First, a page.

July 14, 2014
I am so glad that Germany won the championship of World Cup last night.
Today I joined a walking tour about Amsterdam. The tour guide, Kor, is a real funny guide. He liked an actor when he guided us around the center of Amsterdam. It made this tour become had more fun. What I am interesting is there are two churches in Amsterdam, which were named old church and new church. The reason why they made me so curious is about their name.
Old Church the oldest building and oldest parish church in Amsterdam, which was founded ca. 1213 and consecrated in 1306 by the bishop of Utrecht with Saint Nicolas as its patron saint. After the Reformation in 1578 it became a Calvinist church, which it remains today. In mid-March each year, Catholics arrive at the old church celebrate the "Miracle of Amsterdam” that occurred in 1345. After taking communion, a dying man vomited the Host. When his vomit was thrown into a fire, the Host did not burn and was proclaimed a miracle. The Host was put in a chest and installed at the old church; however, it disappeared during the Reformation. Today, the Old Church is a center for both religious and cultural activities and can be rented for presentations, receptions and dinner parties. Among the events hosted is the prestigious annual World Press Photo awards ceremony.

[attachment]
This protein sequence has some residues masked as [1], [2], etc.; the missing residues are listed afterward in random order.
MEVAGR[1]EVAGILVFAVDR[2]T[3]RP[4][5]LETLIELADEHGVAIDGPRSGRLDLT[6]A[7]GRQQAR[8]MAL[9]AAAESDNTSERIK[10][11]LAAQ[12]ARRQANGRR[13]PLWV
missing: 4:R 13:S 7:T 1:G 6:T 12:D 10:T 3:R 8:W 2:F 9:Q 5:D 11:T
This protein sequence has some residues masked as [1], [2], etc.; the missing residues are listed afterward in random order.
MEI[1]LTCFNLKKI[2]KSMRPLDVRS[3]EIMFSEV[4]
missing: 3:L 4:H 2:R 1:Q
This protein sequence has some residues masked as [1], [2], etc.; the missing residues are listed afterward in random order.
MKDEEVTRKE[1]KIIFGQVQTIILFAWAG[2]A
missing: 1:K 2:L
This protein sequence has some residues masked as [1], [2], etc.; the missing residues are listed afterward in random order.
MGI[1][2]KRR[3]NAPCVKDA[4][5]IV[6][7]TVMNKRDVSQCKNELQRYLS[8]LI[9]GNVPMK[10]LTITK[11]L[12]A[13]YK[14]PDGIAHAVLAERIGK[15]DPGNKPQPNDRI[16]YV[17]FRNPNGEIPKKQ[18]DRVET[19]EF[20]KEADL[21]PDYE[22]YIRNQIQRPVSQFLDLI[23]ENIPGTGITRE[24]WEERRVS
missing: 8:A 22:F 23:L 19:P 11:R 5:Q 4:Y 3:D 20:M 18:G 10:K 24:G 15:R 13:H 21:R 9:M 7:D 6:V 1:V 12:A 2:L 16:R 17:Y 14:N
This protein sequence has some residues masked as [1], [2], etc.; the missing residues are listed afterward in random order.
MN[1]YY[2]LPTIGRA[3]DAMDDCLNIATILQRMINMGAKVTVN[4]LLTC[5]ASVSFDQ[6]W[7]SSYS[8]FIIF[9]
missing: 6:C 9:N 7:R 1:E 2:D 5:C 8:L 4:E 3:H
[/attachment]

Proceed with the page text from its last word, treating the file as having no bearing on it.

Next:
After the Old Church grew too small for the expanding population of the town, the bishop of Utrecht in 1408 gave permission to build a second parish church. The New Church was consecrated to St. Mary and St. Catharine. The New Church, today, is no longer used for church services but is used as an exhibition space. It is also used for organ recitals. There is a cafe in one of the buildings attached to the church that has an entrance to the church. There is a museum store inside the entrance that sells postcards, books, and gifts having to do with the church and its exhibitions.